3 – Start With the Basics
You may have curriculum and lesson plans from your school that you need to follow, and if not, such materials may very well be provided soon. Either way, know that you do not have to re-create public school at home. Start with the basic subjects of reading and math to the day. Then add more as you build up your routines.
You may also want to take this time to learn a little bit about your child’s learning style. Doing so can help you teach to their strengths and understand how they best learn. This can be helpful when you hit any trouble areas.
4 – Add in Fun and Easy Learning
Find some ways to make things fun for both of you! For example, let them choose a topic or elective that they can explore based on their interests. Or have a weekly “Fun Friday” with various activities, art projects, or other family fun.
There are many wonderful freebies and resources right now that you can take advantage. Check out this growing list from Homeschool Freedom.
5 – Show Yourself & Your Kids Grace
These coming weeks will be challenging. However, this trial can bring wonderful opportunities to build your relationship with your child, enjoy learning together with them, and point them to Christ.
Ground your days in the Word of God and in prayer. The Lord is our only sure foundation no matter what the storms of life bring. Anchor yourself to Jesus and this time with your children will be an eternal investment in their hearts and in the Kingdom of God.
Your days may not end up looking the way you expected. That’s ok! Seek the Lord in prayer and ask Him discernment as you build your family’s routines during this time and make decisions about schooling activities. Ask for wisdom as you guide your family through the understandable anxieties and unsettled nature of this season. Show yourself and your family heaps of grace, dear friends! And may God bless you.
6 – Learn More About Homeschooling
During this crisis, parents are already realizing that the freedom that comes with homeschooling is a great fit for their families. They are looking into how to withdraw their children from the schools and notify the state that they will be homeschooling going forward. You can take this step, too!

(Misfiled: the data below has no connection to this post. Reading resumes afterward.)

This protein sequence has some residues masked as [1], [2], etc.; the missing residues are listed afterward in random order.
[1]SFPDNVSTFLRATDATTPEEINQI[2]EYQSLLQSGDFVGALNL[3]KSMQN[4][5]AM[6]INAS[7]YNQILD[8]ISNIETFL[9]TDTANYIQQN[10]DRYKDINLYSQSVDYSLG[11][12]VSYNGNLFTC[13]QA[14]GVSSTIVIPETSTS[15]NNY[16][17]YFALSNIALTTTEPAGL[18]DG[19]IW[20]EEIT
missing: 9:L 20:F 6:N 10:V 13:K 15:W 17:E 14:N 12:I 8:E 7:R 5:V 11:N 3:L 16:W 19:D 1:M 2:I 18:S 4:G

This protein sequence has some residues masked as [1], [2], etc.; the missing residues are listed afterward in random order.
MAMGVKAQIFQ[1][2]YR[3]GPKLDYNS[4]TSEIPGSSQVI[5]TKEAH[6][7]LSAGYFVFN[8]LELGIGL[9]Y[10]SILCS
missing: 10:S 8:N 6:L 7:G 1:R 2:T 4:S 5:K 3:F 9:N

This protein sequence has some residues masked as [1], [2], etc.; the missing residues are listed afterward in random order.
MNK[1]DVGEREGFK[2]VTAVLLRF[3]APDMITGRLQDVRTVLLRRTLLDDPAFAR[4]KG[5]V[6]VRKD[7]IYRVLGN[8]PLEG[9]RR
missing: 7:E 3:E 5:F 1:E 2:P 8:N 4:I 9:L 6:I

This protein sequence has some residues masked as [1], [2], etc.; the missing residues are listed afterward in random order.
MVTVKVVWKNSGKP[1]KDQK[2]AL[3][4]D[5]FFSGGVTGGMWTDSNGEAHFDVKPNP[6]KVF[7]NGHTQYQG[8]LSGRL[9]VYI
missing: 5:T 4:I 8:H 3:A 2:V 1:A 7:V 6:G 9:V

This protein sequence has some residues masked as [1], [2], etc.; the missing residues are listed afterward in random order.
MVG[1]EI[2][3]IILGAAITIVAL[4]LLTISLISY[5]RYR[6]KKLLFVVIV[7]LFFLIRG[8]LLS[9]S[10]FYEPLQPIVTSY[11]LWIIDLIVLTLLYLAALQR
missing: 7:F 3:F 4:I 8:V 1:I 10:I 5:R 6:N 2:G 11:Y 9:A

Does this sound like an education you’d like to provide for your children?
- A course of study and experience catered to your child’s level, learning style, and interests.
- More time with your children to build family relationships and enjoy these few short years together.
- A lifestyle of family discipleship, with more time for character development, Bible study, and Christian materials in your studies.
- Fantastic resources, support groups, activities, classes, and events that are available to homeschoolers these days.
- Opportunity for better socialization and development of life skills that will set them up for success in the real world.
- And much more!
When you’re ready to pursue independent homeschooling in Oregon, OCEANetwork is here to help!
- FREE 6-part course on getting started homeschooling in Oregon
- Guide to getting started homeschooling in Oregon
- Preparing yourself to homeschool
- Tips for choosing curriculum (including downloadable guide
7 – Get Connected
OCEANetwork has been serving homeschoolers in Oregon for over 35 years. We’d be happy to come alongside you in prayer and support as you launch into your homeschool journey! Here’s how you can connect with us and other homeschoolers in Oregon.
- Sign up for emails from OCEANetwork
- Learn about the annual Oregon Christian Home Education Conference. (The 2020 homeschool conference was online. Registration and content access are open through April 2021.)
- Explore the other great events OCEANetwork offers homeschoolers.
- Search our group database to find an affiliated support group in your area
- Join our Homeschooling in Oregon Facebook group.
- Feel free to contact us anytime at (503) 288-1285 or via email. We’re looking forward to connecting with you!
(If you live in a different state, connect with your state homeschool organization.)